One of the most common genetic risk factors for Parkinson’s disease (PD) is having a mutated GBA gene (which makes the enzyme glucocerebrosidase). In fact, 5 to 10 percent of people with PD have that specific GBA mutation in one copy of the gene (mutations in both copies of the gene lead to Gaucher disease). It is more common than other genetic mutations associated with PD such as LRKK2, α-synuclein (SNCA) and PARK2. People with PD who have the GBA mutation tend to experience motor symptom deficits sooner, cognitive decline more rapidly and have particular difficulty with their gait (walking) and postural balance.
When GBA works as it should, it helps code (provide instructions) for making a digestive enzyme that breaks down potentially harmful substances, getting rid of unwanted bacteria and performs various housekeeping duties, including recycling worn out cell components. If both copies of the GBA gene are damaged (mutated), this negatively impacts a cascade of essential processes — which can lead to a dangerous build-up of toxins that harm the spleen, liver, lungs, bone marrow and brain (Gaucher disease). To date, most studies assessing GBA-related PD risk have been performed primarily in European and Asian-derived populations, while very few studies have been done in other populations, such as in the Latino population of South America.
A recently published study, titled, “The distribution and risk effect of GBA variants in a large cohort of PD from Columbia and Peru” (Velez-Pardo et al., 2019) sought to remedy that shortfall and characterize the frequency and distribution of GBA variants (variations in the gene). Specifically, Valez-Pardo et al. (2019) sequenced the entire GBA coding region in 602 participants with PD and 319 controls (people who do not have PD) from Colombia and Peru — all of whom were enrolled in the Latin American Research Consortium on the Genetics of Parkinson's disease. Age at enrollment was comparable for all participants. All study participants were evaluated by a movement disorder specialist at each site and met UK PD Society Brain Bank criteria for PD. The study used a blood test to sequence DNA from each participant.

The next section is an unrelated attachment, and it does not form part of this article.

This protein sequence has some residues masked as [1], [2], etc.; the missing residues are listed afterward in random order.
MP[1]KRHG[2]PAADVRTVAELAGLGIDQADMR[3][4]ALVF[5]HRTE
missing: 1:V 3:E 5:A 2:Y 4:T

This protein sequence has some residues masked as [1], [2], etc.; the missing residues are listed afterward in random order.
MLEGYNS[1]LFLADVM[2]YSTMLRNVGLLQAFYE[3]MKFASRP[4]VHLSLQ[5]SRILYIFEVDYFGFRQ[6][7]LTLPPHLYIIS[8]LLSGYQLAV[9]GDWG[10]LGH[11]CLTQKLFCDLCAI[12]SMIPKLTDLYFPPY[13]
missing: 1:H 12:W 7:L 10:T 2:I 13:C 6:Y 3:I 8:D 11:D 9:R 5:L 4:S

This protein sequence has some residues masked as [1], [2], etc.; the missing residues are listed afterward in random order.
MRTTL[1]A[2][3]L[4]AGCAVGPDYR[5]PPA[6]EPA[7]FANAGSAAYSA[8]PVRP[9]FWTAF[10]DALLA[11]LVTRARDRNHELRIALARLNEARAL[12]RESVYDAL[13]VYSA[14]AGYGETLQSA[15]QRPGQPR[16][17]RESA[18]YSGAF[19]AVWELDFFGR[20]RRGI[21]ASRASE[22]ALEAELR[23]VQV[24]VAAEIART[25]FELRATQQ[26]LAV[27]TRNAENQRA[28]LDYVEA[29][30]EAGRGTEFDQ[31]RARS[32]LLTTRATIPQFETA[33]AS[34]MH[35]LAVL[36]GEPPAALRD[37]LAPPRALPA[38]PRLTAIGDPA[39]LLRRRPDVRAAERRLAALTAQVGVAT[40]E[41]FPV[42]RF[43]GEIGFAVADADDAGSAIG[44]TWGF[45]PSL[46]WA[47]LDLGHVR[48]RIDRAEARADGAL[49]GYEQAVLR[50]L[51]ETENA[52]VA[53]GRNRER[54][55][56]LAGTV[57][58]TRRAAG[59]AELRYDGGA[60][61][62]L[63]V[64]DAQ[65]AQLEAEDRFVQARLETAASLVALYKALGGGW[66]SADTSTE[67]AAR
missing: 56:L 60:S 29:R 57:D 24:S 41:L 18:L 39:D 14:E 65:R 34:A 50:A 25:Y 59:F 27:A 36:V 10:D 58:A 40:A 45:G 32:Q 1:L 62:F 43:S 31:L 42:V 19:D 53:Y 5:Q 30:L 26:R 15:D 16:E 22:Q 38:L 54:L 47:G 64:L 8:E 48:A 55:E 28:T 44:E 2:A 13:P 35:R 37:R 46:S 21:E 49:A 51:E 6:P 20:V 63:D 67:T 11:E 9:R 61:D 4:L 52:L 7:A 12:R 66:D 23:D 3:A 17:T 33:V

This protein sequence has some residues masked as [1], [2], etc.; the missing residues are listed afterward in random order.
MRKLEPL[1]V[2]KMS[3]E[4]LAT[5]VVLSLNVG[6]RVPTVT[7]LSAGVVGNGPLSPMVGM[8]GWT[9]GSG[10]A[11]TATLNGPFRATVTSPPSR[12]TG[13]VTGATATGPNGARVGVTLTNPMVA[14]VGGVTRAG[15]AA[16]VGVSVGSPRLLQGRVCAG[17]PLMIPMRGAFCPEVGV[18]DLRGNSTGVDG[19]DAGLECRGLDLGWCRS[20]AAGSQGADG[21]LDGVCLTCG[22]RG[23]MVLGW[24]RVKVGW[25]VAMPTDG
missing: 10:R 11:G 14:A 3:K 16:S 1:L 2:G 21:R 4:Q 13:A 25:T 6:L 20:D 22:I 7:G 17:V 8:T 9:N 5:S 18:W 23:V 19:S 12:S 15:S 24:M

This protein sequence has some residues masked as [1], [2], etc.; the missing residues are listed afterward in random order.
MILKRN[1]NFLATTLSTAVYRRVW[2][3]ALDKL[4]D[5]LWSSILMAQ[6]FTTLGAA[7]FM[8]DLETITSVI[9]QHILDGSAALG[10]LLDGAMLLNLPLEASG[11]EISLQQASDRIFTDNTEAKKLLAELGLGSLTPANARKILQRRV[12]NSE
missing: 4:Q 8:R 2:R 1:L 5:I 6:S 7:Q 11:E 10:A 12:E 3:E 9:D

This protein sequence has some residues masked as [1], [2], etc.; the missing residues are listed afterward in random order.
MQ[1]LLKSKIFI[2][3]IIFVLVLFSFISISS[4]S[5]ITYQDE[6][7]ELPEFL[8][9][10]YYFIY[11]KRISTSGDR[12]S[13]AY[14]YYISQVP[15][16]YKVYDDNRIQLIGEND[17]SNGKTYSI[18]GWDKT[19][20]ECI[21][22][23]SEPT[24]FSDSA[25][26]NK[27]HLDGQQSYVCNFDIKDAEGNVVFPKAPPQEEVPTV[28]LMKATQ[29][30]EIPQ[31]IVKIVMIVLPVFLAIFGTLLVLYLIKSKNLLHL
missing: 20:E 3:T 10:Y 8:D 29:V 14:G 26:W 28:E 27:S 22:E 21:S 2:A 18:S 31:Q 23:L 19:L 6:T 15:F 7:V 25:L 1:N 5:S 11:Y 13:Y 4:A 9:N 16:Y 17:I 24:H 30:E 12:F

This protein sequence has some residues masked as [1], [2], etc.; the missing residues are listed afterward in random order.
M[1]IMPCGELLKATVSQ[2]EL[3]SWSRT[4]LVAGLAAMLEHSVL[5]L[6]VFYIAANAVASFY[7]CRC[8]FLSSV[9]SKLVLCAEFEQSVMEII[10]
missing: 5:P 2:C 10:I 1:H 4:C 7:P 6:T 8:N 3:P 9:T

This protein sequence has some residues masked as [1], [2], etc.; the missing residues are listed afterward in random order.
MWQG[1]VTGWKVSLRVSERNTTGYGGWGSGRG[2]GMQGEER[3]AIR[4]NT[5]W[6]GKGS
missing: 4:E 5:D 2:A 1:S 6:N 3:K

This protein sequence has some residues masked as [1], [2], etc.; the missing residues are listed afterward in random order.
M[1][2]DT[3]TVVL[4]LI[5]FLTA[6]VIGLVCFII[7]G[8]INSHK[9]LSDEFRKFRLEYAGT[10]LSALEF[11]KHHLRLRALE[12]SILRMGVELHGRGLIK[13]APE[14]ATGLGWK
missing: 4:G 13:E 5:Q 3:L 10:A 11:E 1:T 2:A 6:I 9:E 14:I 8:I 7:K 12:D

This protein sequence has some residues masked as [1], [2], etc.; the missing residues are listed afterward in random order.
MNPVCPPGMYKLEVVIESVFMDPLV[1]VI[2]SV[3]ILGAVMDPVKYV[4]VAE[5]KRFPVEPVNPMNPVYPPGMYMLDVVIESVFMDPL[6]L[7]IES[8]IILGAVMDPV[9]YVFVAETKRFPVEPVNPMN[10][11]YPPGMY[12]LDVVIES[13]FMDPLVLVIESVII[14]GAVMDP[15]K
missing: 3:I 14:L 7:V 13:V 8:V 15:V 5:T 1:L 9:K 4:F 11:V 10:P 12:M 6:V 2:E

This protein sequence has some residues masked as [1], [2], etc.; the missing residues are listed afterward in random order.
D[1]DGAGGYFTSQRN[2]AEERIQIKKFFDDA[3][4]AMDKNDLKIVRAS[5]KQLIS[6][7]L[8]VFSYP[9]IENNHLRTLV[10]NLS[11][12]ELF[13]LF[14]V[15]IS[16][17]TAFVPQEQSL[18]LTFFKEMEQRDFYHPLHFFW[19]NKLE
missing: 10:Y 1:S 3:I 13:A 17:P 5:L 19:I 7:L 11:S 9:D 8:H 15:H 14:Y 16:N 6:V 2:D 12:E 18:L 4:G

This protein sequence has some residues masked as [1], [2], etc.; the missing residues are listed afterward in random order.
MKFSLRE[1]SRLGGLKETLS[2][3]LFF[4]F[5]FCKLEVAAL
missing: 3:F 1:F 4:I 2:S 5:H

- A significantly higher proportion of GBA mutation carriers (mutation in one copy of the gene) were seen in people with PD compared to people without Parkinson’s.
- Those with GBA mutations from Peru and Columbia have a 4- and 6-fold increase in PD risk, respectively.
- The age at onset was significantly earlier in GBA carriers (about 8 years) when compared to people with PD who were non-carriers.
- A novel population-specific GBA mutation called, p.K198E was found only in Colombian participants. This was the first study to identify the p.K198E mutation.
- Frequency of GBA mutations in Colombian participants was more than double most populations, e.g., Peruvian participants and European-derived populations. Note: This was primarily due to the presence of a population-specific mutation, p.K198E.
What Does It Mean?
While the specific biological mechanisms are still unclear, this study found that genetic changes in the GBA gene is linked to a higher risk of developing PD in both Columbians and Peruvians. Further, the novel mutation (p.K198E) the authors identified, found exclusively in the Columbian population, suggests there may be more yet to be discovered mutations in Latin American populations, that could provide unique insights into the disease mechanism.
Moreover, as nearly 10% of the Columbian population carries the GBA mutation — as opposed to about only 4% in other populations — the Columbian PD population may be particularly well suited as a group to study novel therapeutic approaches targeting GBA-related PD.
The Parkinson’s Foundation believes in empowering the Parkinson’s community through education. Learn more about GBA and common PD mutations by vising the below Parkinson’s Foundation resources or by calling our free Helpline at 1-800-4PD-INFO (473-4636) for answers to all your Parkinson’s questions.